I’ve bagged on this film a lot so far, so here are some things I liked about this. I enjoyed this one incredibly random character named Evelyn (I had to look that up because I don’t think they actually say her name in the movie) looked her up; she befriends Henry, and she’s just comic relief on random days. Tobey Maguire’s narration is also good; I think he has a good, calming narrative voice. Another good thing about the film are the performances; I think the actors are talented, but just acting in a different, but very strange film where the basic emotions are anxiety and depression in the beginning, and things get more inspiring and sensitive as it goes along. It’s always welcome to have these bursts of enjoyment in a slow-moving, bland snoozefest.

You might like it, but since I am not all that familiar with Reitman’s style, I could have easily confused this for a Nicholas Sparks adaptation. Yep, it’s one of those. Since we know love is such a sweet thing, there’s not much use for a flick like this. There are a few things I took from the film, though: 1) If you go to Price Mart often enough, you’ll pick up someone who’s a pretty good handymad; and 2) You learn a tip if you ever harbour a fugitive: You should keep him inside and not play sports with him in the backyard or do chores in the front yard; because it defeats the meaning of hiding someone.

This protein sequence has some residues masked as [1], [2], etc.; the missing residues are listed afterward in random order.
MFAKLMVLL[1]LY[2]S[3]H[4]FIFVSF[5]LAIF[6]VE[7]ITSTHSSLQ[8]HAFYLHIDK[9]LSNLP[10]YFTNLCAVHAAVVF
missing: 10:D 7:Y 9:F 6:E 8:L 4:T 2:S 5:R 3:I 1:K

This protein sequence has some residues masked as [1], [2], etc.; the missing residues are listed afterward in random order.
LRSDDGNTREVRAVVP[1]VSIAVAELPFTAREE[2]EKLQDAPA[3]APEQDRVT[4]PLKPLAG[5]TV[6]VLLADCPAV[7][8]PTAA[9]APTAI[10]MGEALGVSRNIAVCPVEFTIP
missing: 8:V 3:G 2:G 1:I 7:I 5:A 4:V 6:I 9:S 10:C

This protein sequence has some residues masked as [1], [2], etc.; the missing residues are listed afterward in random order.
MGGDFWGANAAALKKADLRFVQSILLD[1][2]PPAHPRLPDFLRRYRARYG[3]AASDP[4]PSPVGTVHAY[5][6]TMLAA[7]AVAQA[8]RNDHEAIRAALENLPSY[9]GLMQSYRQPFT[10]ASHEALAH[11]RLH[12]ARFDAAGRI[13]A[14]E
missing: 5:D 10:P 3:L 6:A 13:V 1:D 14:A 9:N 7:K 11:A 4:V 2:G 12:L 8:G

Score: 40/100

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12 Responses to Labor Day (2013)

  1. Oh, too bad. Love Broslin and always Kate. Can’t stand the thought of peaches being massaged, so will pass. Nice review, Dan.

    • Daniel Prinn says:

      They’re really talented people. Hahaha, that’s a nice way to put it! They have them in a bowl, and they’re just mixing it sorta, for a lack of a better word. Thanks, Cindy :)